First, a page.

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Idle No More turned city hall square into a massive circle dance, Monday, January 28, part of a global day of action against the Conservative's anti-ecological omnibus bills, particularly C-45, and timed for the return of the House of Commons.
Well, it was sort of a circle dance. Turns out keeping the choreography intact with 500-plus dancers afoot is far from simple, and many lost their place in the slush and snow. I found it impossible to keep the heavily-mitted hands of people beside me for very long, the unity chain severing regularly, but the dance-challenged crowd kept its enthusiasm amidst the dampness and spitting sky.
The event opened with a smudge ceremony, the smell of burning sage wafting through the square as folks came and went doing city business.
Elder Pauline Shirt, explained the Seven Fires prophecies and quoted the 7th Prophet to the effect that the people would retrace their steps to find out what was lost on the trail. Shirt presented rose petals to all the youth and children present. "These petals were blessed; they gave their lives to you. Be strong; don't be afraid,'' she said to the circle of young recipients, obviously awed by the attention being paid.
Northwest Territories Dene activist, Kiera Kolson, her voice choking with tears, told the participants they were "the rainbow tribe this world has waited for for so long,'' the force that was going to protect the earth from incursion and protect aboriginal rights and heritage. "The Creator doesn't make mistakes; he makes masterpieces and when I look here, masterpieces is all I see.''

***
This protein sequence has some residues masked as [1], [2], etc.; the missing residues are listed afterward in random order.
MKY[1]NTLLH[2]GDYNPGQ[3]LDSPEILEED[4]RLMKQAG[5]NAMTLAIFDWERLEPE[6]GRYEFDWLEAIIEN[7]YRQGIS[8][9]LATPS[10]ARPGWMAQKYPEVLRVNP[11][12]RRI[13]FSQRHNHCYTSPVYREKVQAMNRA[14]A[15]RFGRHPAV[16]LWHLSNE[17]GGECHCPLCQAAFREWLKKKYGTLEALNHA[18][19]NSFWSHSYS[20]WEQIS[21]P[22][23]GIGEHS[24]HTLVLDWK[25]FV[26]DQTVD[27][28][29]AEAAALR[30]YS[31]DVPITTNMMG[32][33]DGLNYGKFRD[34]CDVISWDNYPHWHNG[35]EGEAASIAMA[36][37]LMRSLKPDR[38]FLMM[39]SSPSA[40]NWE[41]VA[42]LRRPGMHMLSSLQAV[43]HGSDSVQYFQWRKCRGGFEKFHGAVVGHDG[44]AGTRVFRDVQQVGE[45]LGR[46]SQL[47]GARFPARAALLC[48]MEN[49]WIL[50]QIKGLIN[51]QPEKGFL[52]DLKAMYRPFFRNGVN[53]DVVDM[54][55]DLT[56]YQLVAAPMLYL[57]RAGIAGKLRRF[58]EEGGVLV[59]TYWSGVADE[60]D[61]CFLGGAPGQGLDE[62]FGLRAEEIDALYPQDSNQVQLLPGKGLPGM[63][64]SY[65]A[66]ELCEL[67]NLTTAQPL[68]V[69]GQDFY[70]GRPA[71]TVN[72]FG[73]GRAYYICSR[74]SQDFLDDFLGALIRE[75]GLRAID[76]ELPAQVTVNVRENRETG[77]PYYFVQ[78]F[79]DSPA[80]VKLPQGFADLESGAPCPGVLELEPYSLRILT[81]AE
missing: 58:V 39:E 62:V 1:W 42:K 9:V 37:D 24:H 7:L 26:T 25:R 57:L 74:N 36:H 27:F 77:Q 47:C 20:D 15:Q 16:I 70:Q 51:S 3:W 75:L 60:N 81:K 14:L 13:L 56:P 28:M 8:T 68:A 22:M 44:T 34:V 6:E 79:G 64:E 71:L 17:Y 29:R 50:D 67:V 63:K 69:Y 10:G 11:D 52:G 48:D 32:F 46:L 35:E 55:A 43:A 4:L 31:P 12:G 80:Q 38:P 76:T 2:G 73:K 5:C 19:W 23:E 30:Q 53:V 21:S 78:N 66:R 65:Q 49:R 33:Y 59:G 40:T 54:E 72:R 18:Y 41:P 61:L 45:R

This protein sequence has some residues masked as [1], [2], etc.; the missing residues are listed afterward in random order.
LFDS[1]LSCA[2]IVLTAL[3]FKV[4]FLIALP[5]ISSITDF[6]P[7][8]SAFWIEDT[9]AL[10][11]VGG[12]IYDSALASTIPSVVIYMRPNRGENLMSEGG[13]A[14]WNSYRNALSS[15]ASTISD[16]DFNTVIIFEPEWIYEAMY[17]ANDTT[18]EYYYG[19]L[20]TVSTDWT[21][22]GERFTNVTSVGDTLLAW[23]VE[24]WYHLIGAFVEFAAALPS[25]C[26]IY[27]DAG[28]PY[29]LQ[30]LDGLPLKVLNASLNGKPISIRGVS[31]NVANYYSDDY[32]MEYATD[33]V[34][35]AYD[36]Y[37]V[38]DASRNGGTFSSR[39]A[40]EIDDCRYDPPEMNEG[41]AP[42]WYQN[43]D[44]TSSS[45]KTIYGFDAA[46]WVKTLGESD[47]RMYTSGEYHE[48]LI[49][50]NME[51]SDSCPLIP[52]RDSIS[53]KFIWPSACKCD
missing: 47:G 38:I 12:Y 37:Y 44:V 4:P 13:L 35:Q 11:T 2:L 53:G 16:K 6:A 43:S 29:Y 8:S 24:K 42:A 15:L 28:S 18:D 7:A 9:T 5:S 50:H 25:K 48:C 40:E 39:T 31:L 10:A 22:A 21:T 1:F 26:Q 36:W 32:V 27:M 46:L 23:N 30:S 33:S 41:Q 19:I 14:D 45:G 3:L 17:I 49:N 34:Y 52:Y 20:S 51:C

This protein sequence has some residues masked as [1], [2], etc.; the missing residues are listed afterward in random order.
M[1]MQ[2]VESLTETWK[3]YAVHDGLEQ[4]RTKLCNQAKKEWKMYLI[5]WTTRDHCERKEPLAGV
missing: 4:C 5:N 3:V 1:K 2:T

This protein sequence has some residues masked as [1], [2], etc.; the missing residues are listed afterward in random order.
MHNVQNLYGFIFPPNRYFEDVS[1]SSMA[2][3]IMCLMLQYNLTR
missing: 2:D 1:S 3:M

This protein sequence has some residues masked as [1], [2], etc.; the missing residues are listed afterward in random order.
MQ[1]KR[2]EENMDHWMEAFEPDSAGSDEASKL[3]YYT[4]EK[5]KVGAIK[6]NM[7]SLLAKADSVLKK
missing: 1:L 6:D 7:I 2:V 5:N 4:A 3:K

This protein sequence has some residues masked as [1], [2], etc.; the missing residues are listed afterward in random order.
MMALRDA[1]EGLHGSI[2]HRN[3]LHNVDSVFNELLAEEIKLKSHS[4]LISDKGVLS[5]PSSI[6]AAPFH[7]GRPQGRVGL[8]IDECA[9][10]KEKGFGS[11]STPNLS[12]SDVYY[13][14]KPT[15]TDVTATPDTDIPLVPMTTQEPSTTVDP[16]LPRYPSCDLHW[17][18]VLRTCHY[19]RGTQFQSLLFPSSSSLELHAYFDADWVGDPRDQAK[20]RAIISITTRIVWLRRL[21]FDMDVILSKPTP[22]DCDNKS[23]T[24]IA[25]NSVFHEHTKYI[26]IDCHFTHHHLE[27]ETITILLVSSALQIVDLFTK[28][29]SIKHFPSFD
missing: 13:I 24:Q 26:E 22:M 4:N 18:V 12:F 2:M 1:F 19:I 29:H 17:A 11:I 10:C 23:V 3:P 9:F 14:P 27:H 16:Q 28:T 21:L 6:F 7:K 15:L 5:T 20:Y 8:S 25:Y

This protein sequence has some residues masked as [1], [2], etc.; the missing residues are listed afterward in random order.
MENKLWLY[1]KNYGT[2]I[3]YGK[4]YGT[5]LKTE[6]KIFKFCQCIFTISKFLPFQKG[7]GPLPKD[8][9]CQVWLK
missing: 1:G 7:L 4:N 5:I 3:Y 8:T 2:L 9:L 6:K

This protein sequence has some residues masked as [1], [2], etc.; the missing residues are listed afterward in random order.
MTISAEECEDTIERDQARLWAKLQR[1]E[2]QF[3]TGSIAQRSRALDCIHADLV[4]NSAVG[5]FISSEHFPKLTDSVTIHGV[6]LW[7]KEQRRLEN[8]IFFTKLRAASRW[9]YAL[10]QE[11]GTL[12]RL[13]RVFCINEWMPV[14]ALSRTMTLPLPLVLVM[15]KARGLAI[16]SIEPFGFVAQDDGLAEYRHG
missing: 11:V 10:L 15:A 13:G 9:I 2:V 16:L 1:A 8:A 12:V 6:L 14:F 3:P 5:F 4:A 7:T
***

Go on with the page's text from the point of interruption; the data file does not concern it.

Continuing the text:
Speakers worked hard to solidify the ethos of the Idle uprising offering an unambiguous welcome to non-aboriginals and stressing the movement's pacifist nature. Several times organizers led the chant: "What are We? Idle No More; How are we going to do it? Peacefully."
"I'm not here because I'm angry,'' drummer Shandra Bombay told the crowd. "I'm here because I love this land.'' The powers that be were "dreaming of a magical place'' where non-renewable resources would last for ever. That, she said, could no longer hold.
Even the young First Nations hip-hop artist, before he poured forth, felt obligated to preface his performance with the observation that though his piece was infused with anger, it was scribed with love.
And after an hour and a half of drumming, dancing and earth-honoring commitments, a rep of the Sikh Action Network announced they would be serving tea and somosas - and Idle No More broke for refreshments.